38 million baby boomers experience hearing problems
Thirty-eight million baby boomers in the U.S. experience various degrees of hearing difficulties, but only one in three has gotten his or her hearing tested, according to a recent clarity study. The majority of boomers with hearing loss fail to seek medical attention despite the fact that half of them admitted that their hearing problems interfered with their family lives. In addition, about one-third of boomers reported problems hearing and understanding a telephone conversation.
“In our ever-changing world, baby boomers are unique,” William Dennison, BC-HIS said. Dennison is board certified in Hearing Instrument Sciences and owns Dennison Hearing Solutions at 3511 Braselton Highway in Dacula. “They are a generation that grew up healthier and wealthier than their parents. In general, baby boomers are among the first generation with a strong belief in an improving world.
“As baby boomers have grown older, they have faced changes in their health and bodies with an open and optimistic attitude. The rock and roll generation’s fun-loving and active lifestyles are setting the tone for those that follow…except when it comes to hearing loss.”
Why are boomers so timid about getting their hearing fixed when improved hearing means better relationships, more income, and has been shown to relieve depression and feelings of isolation? Quite simply, it’s a matter of old stereotypes, Dennison said. Boomers don’t mind doing what they can to stay young and active, but they don’t like the idea of facing a condition that indicates they are aging.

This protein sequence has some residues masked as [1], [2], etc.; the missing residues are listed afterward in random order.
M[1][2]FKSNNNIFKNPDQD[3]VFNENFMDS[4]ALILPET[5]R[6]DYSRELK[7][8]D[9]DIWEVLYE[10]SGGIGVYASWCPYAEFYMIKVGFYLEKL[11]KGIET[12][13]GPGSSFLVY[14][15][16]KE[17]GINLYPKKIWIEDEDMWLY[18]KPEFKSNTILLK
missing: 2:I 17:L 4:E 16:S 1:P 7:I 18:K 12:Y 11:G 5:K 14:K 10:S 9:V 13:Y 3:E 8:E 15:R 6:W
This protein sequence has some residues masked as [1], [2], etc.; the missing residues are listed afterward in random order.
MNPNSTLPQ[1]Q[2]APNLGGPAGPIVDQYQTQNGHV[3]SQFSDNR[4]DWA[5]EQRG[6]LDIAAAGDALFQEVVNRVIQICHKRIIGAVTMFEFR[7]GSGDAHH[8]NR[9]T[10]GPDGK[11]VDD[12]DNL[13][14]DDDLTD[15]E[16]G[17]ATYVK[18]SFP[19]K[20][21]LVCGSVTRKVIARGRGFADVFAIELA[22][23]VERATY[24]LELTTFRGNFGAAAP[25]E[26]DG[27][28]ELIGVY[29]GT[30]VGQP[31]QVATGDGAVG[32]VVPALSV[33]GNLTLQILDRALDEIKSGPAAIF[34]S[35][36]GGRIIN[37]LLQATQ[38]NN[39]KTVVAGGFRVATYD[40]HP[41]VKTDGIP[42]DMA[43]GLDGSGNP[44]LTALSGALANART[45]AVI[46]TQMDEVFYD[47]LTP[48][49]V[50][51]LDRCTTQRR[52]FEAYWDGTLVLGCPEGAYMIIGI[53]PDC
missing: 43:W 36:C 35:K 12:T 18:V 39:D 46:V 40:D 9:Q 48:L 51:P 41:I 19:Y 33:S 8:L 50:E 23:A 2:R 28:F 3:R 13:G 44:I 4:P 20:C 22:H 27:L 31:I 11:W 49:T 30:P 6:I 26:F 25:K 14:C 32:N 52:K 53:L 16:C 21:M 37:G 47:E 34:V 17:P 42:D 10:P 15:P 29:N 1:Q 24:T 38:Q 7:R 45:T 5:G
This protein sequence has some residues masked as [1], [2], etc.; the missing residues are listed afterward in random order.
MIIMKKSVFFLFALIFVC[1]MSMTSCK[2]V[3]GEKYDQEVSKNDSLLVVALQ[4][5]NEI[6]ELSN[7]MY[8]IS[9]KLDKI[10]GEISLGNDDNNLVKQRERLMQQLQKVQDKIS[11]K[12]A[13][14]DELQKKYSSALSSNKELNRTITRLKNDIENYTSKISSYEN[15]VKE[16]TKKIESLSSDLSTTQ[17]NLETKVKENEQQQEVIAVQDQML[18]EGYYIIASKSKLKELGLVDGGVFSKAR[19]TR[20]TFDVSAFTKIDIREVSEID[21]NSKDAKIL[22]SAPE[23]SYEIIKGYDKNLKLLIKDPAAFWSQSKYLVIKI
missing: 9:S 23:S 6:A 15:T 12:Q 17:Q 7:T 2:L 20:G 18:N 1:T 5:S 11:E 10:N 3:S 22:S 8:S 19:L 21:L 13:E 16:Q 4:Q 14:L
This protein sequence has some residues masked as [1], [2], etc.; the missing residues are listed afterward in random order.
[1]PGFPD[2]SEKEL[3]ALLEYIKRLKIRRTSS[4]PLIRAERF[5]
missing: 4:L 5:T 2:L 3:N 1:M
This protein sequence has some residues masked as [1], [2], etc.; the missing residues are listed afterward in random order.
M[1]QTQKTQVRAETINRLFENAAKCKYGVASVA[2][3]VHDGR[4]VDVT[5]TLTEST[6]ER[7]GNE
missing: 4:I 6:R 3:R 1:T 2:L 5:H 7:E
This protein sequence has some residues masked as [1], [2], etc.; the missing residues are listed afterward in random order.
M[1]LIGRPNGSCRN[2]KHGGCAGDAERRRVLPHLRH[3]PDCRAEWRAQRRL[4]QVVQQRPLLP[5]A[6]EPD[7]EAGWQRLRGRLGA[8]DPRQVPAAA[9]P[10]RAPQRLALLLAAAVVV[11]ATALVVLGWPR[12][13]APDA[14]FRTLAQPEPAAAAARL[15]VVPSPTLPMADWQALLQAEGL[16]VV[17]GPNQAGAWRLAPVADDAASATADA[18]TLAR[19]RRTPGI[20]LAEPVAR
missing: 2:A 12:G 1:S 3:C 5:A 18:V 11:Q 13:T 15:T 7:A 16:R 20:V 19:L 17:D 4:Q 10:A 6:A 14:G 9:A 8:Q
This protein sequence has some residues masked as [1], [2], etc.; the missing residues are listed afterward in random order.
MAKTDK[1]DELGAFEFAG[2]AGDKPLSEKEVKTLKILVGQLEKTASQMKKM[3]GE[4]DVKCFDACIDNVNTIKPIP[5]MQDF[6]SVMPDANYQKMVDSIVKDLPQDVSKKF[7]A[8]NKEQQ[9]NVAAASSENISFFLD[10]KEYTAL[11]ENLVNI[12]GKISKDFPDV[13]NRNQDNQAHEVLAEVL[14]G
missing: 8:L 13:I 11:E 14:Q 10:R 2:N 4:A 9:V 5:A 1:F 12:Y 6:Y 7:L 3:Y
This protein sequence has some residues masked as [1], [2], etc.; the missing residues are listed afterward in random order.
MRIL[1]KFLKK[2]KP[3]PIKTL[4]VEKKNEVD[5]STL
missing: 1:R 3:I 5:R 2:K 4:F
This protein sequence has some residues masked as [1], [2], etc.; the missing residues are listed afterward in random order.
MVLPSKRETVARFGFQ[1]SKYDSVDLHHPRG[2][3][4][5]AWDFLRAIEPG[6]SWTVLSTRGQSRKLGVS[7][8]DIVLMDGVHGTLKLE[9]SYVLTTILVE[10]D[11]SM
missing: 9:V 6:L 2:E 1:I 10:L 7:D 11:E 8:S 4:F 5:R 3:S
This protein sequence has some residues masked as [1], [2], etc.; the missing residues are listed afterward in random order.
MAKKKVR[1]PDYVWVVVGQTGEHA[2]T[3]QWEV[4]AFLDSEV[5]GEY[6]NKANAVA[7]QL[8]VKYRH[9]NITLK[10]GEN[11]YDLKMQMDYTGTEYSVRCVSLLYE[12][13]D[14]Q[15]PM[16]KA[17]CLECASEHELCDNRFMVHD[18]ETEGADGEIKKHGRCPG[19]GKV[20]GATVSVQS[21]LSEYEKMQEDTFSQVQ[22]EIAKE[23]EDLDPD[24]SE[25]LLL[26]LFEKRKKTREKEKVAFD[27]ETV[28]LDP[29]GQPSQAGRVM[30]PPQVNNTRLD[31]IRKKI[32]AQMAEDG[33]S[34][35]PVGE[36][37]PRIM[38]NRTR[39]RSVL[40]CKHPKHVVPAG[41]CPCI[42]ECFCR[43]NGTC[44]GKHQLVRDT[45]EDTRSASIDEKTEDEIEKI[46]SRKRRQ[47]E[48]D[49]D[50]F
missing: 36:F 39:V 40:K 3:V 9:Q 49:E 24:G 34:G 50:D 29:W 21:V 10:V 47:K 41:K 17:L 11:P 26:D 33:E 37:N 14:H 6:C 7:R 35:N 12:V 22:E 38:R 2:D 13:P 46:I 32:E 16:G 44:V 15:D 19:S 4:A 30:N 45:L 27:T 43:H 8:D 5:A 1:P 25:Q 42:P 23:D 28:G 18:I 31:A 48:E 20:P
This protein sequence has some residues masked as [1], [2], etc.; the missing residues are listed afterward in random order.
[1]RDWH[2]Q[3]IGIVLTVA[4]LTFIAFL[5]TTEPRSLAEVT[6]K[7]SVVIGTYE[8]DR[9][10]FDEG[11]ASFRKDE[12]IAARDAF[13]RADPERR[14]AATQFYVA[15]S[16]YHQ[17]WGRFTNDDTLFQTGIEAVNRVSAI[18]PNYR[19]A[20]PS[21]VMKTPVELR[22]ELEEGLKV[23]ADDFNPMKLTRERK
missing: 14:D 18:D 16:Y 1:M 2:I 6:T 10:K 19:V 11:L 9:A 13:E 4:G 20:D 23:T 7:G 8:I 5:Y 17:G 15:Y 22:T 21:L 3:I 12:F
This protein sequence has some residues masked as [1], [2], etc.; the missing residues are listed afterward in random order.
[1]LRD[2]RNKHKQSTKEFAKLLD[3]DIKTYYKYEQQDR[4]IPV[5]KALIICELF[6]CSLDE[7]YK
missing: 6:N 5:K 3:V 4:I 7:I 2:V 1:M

“Past stereotypes of people with hearing loss or hearing aids indicated they were old and out of touch,” Dennison said. “That means hip baby boomers shy away, almost spasmodically, from dealing with their hearing loss. The irony is that the stereotypes are not true, and often an untreated hearing loss makes you look older than you are.”
People who deal with their hearing loss are shown to feel and act younger and are seen as more in touch, Dennison noted. They have fewer problems understanding conversations and are more relaxed in social settings. Because today’s hearing aids are so small, they are rarely even spotted. In fact, it is more obvious to people when someone with hearing loss is trying to cover it up. “Pretending to understand someone by politely nodding or smiling doesn’t often fool anyone--except the hearing-impaired,” Dennison said. “Baby boomers, stop fooling yourselves. You’ve led the way before — you’ve championed change and have shown your kids how to live more active and adventurous lifestyles. It’s time to step up and see your local hearing health professional. Get back into the hearing world.”